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This kitchen reno is like the TV series that keeps coming back

November 2011

A home renovation project is like a sitcom series. There is the affable contractor, the slightly confused dad, the mom who has great design ideas but is just a little flustered (“Hey Luuuucy...”); Mike Holmes and HGTV come in and offer indispensable advice and somehow, it all works. Over the summer, it gets done and in the fall, the renovated room is shown off like a new grandchild. The theme song for this series is Whistle While You Work.

My series is a little different. Mine invariably gets cancelled during summer reruns. And, most frightening, every season begins the same.

It starts with the arrival of the IKEA catalog. We are inspired. Oh, look at all the neat rooms full of wonderfully designed products. Everything makes sense. But where, I ask, are the overflowing recycling bins, the compost bucket filled to the top with old teabags and a soupçon of fruit flies? Where is the dishwasher that only gets half the dishes done and the oven door that doesn’t quite close right? Where, in short, is my kitchen? Oh yeah, that’s what this renovation is all about.

So, filled with optimism and a bank account partially flush with last year’s tax rebate, we start the process again. Like Sisyphus, we push up the hill. We open the Ikea catalog and ohh and ahh. This year we will get it right. We measure appliances, looking at what is right (size) and wrong (dials on top of the stove next to the burner for Pete’s or someone else’s sake.) We babble of Nutids and Datids and Doofis (what insane computer selects these names?). We go to JC Perrault and Almar and Sears. We spend hours online comparing facts, figures and fridges, checking Consumer Reports and Epinions.

And, every year, we fail. Our problem is that we actually like what we have. We have a small kitchen, smaller than average, with appliances that made sense 30 years ago and still work. There is the smaller-than-average refrigerator, the portable dishwasher that wobbles across the floor when we need to use it. The microwave is analog. It has a dial and no digital readout but it is big enough to cook a turkey. The refrigerator does what it is supposed to do—it keeps food cold. It doesn’t spout cold water (amazingly, I use the tap for that) and the ice cubes are always ready inside the freezer, they don’t cascade from the door.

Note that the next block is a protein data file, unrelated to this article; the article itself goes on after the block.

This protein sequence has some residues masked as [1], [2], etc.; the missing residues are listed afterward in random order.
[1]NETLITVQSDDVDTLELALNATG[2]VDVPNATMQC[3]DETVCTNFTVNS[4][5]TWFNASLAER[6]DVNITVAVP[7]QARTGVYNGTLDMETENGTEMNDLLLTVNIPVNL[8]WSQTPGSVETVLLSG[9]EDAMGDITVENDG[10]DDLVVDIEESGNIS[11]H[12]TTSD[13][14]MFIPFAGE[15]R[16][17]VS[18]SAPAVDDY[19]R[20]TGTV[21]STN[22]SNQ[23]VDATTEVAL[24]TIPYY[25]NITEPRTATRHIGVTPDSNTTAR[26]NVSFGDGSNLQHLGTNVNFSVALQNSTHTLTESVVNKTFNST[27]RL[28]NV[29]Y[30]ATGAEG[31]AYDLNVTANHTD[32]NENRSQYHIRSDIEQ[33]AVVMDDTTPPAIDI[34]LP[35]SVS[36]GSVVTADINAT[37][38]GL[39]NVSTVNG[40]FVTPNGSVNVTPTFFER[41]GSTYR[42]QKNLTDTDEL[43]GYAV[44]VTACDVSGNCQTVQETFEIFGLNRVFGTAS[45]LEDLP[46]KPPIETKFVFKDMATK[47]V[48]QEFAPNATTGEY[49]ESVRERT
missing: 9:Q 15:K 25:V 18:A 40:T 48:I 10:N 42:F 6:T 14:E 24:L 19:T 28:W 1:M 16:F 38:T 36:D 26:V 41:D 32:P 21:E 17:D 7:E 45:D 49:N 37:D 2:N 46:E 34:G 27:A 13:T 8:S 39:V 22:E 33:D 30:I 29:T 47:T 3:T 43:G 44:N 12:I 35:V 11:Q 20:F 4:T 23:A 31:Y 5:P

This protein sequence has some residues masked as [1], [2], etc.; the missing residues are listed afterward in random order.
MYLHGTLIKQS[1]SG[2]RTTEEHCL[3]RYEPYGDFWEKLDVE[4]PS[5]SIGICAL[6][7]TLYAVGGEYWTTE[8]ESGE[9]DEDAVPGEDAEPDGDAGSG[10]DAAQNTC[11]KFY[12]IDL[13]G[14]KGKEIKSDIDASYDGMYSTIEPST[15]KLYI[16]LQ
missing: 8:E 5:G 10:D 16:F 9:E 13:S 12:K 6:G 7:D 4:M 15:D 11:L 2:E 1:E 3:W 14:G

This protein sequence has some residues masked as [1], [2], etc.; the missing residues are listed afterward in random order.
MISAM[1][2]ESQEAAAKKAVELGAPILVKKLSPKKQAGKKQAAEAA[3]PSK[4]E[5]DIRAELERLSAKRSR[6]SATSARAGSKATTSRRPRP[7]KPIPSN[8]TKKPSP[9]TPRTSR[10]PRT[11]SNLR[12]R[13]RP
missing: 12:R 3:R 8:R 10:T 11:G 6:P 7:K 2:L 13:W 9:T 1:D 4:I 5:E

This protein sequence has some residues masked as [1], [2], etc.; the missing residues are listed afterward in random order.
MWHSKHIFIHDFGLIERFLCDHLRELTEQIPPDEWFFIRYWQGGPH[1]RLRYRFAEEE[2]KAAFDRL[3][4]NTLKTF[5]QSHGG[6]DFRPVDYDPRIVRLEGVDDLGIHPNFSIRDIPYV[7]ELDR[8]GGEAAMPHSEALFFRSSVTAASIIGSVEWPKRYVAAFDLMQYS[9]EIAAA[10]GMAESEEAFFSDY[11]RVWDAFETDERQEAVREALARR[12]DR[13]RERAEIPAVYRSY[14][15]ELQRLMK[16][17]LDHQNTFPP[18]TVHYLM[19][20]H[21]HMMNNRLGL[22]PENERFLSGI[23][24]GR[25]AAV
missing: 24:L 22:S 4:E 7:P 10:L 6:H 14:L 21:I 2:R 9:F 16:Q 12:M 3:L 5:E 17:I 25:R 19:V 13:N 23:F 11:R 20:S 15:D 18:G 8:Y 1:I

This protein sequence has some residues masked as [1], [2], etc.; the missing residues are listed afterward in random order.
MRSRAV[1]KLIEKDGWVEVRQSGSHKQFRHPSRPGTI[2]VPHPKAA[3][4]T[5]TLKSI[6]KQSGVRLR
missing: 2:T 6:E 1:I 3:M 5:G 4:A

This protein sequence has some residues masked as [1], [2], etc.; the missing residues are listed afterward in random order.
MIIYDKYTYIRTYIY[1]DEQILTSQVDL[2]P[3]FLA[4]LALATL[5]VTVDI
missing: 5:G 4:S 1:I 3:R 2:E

We have a 24-inch gas range. In New York, London and Paris, apartments come with 19-inch, 20-inch or 24-inch ranges. In Montreal, asking to look at a 24-inch range marks us as either severely impoverished or wildly eccentric.

There is a lovely 24-inch Aga range that costs $6,000. There is a flimsy GE model coming in at less than a 10th of that. Damn little in between.

This year’s Kitchen Renovation series has been true to form. After months of research and touring appliance showrooms, we have accomplished nothing. The series is over for another season. The last scene of the final show has us eagerly awaiting next year’s catalog. Over the credits, you can hear our theme song. It’s Let’s Call the Whole Thing Off.”

In the meantime, I came across a wonderful way to cook a roast in Cook’s Illustrated. Their recipe is for prime rib. I found it also works great for less expensive cuts.

Buy a roast three to five inches thick. Remove the meat from its package, dry it and salt it well all over.

Put it in on a rack in the refrigerator, uncovered, for 24 hours. The circulating air and cool temperature ages the meat. Bring the meat out and let it come to room temperature, about an hour or two. Turn the oven to as low as you can get it, probably about 210F (or 100C).

Heat a little oil in a very hot frying pan large enough to hold the roast. When the oil is smoking, sear the meat well on all sides until it is well browned. Put the pan in the oven. Leave it for five hours. Yes, five! Check occasionally with an instant-read thermometer (these cost $10 to $20 in hardware stores and supermarkets).

Turn off the oven when the thermometer indicates that the meat’s internal temperature is 110F (44C), but keep the meat in the oven. The roast’s temperature will continue to climb to about 120F as the roast rests for another hour. This produces a delicious, rare roast beef. The juices can be strained and made into gravy with a little red wine and some beef or chicken stock.



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